I have a home in mainland Mexico that I love to escape to. I’m actually headed there in the morning. It’s a retreat that I visit frequently and have for years. My plan B is Australia. My shaper Ian Chisholm lives there and going to work with him is a real blessing and escape for me.
Everyone has a boast about his or her best session ever. I’m gone to go out on a limb here and say yours is better than mine?
I’m asked this a lot and always say the same thing. My best sessions are dictated by who I can share them with more so than the quality of the surf. I value every surf as a time of quiet concentration where my mind can focus on the purity of the slide. We all share that same feeling. Maybe mine is spent performing at a higher level, but the values and feeling behind it are the same for everybody. We are all equals at our foundation.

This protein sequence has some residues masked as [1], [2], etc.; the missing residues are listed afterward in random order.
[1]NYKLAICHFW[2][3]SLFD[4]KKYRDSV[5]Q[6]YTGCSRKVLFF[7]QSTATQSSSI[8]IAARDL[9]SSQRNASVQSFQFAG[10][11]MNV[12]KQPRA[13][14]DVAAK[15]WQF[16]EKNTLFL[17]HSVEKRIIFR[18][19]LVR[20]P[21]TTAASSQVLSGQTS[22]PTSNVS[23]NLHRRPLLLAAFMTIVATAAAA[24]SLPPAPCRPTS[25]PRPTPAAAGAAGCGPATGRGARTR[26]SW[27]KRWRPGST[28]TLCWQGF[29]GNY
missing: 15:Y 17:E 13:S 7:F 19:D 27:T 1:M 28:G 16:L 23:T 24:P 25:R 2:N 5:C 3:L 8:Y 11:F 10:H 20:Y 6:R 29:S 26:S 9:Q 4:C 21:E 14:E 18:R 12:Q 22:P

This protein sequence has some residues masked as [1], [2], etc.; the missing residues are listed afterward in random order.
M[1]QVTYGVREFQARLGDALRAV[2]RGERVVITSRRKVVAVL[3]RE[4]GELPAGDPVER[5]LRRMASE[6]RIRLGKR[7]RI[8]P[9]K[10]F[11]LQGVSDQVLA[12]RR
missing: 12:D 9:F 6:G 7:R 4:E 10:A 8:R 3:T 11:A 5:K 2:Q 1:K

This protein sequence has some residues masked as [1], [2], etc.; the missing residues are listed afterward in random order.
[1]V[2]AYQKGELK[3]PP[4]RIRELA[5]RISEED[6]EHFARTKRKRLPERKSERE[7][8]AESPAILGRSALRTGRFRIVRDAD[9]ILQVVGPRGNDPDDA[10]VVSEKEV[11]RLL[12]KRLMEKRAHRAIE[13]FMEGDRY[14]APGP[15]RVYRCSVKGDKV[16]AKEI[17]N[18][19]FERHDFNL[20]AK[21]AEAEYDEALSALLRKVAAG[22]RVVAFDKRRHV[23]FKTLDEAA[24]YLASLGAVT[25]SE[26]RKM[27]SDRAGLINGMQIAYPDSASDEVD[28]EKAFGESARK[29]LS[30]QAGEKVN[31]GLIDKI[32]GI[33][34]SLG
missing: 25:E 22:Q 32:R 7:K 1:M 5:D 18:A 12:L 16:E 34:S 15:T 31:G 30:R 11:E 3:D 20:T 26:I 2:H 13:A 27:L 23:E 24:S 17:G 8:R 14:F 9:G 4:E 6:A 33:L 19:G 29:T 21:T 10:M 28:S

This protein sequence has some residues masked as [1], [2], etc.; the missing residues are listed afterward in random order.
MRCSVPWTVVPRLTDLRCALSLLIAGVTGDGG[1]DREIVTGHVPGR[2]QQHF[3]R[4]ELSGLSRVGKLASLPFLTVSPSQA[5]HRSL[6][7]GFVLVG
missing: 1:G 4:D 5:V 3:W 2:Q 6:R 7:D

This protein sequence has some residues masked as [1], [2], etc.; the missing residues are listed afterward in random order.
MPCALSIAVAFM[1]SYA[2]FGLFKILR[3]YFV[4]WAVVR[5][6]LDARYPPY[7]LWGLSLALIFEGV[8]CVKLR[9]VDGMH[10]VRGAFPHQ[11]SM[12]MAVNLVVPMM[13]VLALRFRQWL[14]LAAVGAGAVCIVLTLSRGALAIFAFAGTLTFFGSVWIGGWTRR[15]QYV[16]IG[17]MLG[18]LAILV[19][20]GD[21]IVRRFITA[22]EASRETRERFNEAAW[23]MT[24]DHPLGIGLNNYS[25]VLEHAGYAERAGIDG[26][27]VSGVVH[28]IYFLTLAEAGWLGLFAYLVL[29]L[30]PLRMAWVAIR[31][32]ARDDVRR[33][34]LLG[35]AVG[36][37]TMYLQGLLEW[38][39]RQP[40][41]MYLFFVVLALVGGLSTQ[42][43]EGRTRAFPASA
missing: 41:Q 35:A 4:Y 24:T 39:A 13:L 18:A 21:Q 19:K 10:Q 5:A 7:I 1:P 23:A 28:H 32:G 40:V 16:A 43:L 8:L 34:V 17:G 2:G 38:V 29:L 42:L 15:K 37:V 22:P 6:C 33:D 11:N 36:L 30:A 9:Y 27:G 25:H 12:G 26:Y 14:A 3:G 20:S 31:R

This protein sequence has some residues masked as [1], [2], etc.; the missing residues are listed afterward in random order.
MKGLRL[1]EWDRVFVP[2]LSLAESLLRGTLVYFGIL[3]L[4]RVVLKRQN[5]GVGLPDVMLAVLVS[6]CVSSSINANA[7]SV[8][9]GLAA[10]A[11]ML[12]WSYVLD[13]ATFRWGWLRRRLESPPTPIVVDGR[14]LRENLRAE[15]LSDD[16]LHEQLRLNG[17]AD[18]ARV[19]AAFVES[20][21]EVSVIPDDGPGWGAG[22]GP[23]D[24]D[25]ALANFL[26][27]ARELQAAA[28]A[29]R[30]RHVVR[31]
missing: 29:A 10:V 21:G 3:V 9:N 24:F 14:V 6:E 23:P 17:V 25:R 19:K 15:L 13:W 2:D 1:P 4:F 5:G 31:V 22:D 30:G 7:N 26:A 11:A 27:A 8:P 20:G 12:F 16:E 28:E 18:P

Having seen you summer logging at Malibu you spend a lot of time on the nose (sometimes up to a fortnight it seems). What do you think about with all that hang time?
For a while there I was so focused on nose riding I lost track of all the other important aspects of surfing. I built all my boards to nose ride exclusively which ended up holding me back in the long run. It was the new generation of loggers that opened my eyes and liberated my surfing from my stale state. Noseriding is cool but it is just on ice cube in the cocktail of logging.
I found out my great grandparents were born and raised in the UK. I’d like to visit these areas and surf
Having surfed in the mildly frigid waters of Santa Cruz have you ever felt the need to explore our invitingly brisk seas?